How to handle the Halloween sugar haul

How to handle the Halloween sugar haul

kids at halloween


Many parents are preparing for trick-or-treating activities today. Halloween can be a lot of fun, but the amount of sugar and lollies consumed can be a worry. 

Many parents are preparing for trick-or-treating activities today. Halloween can be a lot of fun, but the amount of sugar and lollies consumed can be a worry. 

According to hundreds of parents in our recent survey, 30% of young children will only eat sweet things, . This infatuation with sugary foods upholds the concern of many parents.

Sydney Dietitian Hayley Liew from Flourish Nutrition and Dietetics works with Learn Play Eat and has some fantastic recommendations to manage kids’ sugar consumption. 

There are so many contradictory things said about sugar, so Halloween is a challenge! How can parents know what is the best way to navigate it?

As a parent you may be concerned about whether you should control the amount of sugar eaten on the day and how to do so. 

  • How should you handle the plastic pumpkins full of leftovers in the following days?
  • Will your kid ever get to sleep after all that sugar? 
  • Will they be begging to eat nothing but lollies for a week? 
  • And how bad is it for their overall health? 

We also found that 85% of parents we surveyed are frustrated, and 69% feel stressed because of their child’s eating habits, so we’d like to help with some tips for approaching Halloween lollies.

Handling the Sugar Haul

Our top six recommendations for handling the Halloween sugar haul are:

  1. Try to serve nutritious meals throughout the day of Halloween, then you know they’ve already had a variety of foods that day.
  2. Provide a snack before going out trick-or-treating, so that they are not ‘starving hungry’ when they start to receive lollies.
  3. Don’t restrict them on the day, as that can make lollies seem even more desirable, but ask them to consider if they are still feeling hungry to help them self-regulate, and remind them that they can save some for later too.
  4. After Halloween, move leftovers somewhere out of sight so that they are not asking for them all the time. Leftover lollies can then be included at your usual snacktimes if requested.
  5. Set expectations with your kids before hand about how lollies will be managed and stick to them.
  6. Don’t stress too much, it really is (mostly) just one day. Keep a relaxed attitude and Halloween won’t be so scary!

When Halloween Is Over

Dietitian Hayley Liew has these recommendations for managing kids’ sugar consumption in day to day life and developing a healthy relationship with food:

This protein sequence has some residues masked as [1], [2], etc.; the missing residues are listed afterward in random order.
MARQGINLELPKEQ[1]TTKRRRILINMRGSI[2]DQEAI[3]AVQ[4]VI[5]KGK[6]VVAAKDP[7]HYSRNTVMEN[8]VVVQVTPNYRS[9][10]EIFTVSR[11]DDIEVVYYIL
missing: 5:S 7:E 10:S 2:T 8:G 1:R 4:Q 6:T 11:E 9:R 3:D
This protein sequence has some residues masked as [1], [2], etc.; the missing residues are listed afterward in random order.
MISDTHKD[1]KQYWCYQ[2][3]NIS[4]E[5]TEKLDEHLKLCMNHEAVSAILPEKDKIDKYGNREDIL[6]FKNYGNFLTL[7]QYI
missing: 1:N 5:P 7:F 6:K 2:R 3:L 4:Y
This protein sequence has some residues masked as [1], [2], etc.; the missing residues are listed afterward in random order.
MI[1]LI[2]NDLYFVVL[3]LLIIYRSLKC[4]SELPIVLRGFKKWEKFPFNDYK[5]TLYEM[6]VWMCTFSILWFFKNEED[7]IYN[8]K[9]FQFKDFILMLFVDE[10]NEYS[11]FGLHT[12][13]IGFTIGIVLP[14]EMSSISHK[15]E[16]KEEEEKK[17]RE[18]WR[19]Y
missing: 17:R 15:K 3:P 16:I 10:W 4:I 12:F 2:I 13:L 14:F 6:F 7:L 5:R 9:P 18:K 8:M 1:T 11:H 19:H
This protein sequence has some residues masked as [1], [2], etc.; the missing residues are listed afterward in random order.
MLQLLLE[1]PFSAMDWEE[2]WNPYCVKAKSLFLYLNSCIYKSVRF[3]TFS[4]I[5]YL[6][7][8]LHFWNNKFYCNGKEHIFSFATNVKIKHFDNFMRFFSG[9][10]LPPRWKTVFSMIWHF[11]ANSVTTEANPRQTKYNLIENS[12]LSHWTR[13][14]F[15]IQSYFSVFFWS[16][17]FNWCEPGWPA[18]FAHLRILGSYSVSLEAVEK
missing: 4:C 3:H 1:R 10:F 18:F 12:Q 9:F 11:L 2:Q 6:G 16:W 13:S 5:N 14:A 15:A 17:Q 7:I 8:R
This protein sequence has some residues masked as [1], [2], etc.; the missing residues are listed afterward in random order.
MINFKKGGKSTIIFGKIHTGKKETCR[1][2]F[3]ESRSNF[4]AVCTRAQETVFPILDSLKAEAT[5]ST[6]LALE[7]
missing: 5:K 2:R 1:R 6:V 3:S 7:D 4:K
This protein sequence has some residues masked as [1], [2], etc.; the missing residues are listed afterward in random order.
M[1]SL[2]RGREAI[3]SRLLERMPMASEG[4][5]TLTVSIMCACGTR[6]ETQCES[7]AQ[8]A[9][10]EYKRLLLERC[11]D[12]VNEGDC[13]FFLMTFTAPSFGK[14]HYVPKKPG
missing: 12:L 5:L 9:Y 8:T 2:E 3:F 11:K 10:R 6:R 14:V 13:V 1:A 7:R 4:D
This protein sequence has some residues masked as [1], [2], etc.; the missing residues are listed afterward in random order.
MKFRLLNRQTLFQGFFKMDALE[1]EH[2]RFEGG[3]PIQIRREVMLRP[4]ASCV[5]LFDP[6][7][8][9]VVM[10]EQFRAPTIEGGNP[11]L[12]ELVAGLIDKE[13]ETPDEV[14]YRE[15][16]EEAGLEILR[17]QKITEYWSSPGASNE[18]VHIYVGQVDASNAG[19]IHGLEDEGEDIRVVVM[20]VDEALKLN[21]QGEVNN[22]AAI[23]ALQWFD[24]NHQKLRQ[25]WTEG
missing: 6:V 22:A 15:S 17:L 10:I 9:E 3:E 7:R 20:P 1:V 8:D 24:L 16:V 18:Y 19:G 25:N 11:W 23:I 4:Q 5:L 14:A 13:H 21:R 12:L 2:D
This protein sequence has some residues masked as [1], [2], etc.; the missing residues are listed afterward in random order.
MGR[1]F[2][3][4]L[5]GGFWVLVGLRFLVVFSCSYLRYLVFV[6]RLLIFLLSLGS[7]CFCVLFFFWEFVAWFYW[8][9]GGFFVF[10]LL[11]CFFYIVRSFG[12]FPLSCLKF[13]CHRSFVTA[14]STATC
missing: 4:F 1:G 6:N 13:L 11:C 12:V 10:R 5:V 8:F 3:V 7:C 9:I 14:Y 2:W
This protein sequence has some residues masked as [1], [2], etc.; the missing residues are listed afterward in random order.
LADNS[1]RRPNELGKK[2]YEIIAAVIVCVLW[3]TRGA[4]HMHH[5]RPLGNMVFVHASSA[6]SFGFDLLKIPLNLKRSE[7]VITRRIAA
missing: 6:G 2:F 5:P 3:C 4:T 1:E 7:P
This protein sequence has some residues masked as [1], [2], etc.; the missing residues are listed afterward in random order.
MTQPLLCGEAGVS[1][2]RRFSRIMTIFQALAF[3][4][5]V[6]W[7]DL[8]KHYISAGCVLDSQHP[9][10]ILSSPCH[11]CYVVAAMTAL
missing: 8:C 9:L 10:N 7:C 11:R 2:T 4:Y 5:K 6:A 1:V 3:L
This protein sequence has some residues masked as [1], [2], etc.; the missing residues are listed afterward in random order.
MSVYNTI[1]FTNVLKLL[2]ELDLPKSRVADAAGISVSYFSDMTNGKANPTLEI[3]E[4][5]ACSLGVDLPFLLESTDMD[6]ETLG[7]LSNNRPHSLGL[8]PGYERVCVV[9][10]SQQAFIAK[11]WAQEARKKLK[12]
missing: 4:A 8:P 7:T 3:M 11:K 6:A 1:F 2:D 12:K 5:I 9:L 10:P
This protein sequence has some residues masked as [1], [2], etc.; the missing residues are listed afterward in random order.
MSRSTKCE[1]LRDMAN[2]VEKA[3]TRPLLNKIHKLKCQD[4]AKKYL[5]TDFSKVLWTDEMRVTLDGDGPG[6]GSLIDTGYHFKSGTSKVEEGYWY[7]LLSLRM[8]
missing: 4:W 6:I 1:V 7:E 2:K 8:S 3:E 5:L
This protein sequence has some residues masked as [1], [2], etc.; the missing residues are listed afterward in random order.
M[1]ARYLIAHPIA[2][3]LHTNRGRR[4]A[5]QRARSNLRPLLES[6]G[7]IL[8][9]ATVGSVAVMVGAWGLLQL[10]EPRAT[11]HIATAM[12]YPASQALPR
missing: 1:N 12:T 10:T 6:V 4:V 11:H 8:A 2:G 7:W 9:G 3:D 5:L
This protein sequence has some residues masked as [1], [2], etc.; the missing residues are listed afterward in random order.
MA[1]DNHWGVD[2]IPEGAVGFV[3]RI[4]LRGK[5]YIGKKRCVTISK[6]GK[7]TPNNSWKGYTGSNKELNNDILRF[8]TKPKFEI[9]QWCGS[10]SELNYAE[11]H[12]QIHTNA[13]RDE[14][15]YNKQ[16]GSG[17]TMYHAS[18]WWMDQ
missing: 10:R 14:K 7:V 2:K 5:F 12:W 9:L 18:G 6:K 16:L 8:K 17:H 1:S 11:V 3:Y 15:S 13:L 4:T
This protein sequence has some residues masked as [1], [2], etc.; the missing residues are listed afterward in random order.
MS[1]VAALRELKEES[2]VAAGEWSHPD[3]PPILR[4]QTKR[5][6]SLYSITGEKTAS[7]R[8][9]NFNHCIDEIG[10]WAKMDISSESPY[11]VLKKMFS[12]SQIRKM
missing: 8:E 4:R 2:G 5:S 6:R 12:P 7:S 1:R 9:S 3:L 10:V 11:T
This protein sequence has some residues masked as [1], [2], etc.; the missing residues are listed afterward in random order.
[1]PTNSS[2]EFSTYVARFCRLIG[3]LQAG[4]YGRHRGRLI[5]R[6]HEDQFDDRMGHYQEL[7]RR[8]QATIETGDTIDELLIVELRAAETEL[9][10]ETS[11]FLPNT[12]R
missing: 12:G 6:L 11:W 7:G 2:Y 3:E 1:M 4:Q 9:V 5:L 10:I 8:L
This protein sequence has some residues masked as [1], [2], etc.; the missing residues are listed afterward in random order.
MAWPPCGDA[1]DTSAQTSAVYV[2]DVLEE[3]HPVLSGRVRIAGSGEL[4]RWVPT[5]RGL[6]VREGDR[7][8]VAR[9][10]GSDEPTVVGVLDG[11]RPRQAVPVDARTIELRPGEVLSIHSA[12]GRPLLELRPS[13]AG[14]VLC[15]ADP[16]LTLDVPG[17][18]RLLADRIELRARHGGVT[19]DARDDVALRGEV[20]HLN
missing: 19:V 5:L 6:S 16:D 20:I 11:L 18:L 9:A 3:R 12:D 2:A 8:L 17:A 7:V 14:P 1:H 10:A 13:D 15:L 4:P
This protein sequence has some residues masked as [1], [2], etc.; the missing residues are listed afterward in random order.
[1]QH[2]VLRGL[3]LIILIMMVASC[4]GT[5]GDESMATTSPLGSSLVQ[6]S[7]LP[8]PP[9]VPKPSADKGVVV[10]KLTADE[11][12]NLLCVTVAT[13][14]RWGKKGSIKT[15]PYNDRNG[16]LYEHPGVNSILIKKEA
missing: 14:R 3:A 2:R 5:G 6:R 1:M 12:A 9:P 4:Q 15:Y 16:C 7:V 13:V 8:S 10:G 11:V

• “Don’t use negative words about sugar and lollies. Lollies are not a ‘bad’ or ‘naughty’ food, they are just food. Kids may feel like they are bad if they like ‘bad’ food, or may be ashamed to like food they have been told is bad. 
  • “Young children are not developmentally ready for nutrition education and cannot understand the nuances of a healthy diet. Developmentally appropriate food education involves positive, fun experiences with food such as cooking, grocery shopping and vegetable gardening to help children become curious and aware of a variety of foods.
  • “Don’t actively restrict sweet food. If a child is not allowed a certain food, this increases their enthusiasm for this food. It has been often observed that when unsupervised, children who have been restricted will overeat when forbidden foods are available.
  • “By serving sweet foods regularly they are seen to have the same importance as other foods. Kids are able to become relaxed around all foods and won’t go off the deep end when a sweet buffet presents itself at a party. 
  • “Be supporters instead of the food police. Help kids learn to self-regulate and respond to their own hunger and fullness cues. If they do happen to eat a large amount of sweet things, we can ask them questions like “how does your tummy feel?” to start a discussion.
  • “Parents can offer higher protein and higher fibre foods with high sugar foods to avoid the sugar crash.”

About Dietitian Hayley Liew

Hayley Liew is an Accredited Practicing Dietitian in Sydney and owner of Flourish Nutrition and Dietetics. Hayley specialises in children’s nutrition, working with families to manage picky eating and weight concerns. She is also passionate about the prevention and treatment of eating disorders.

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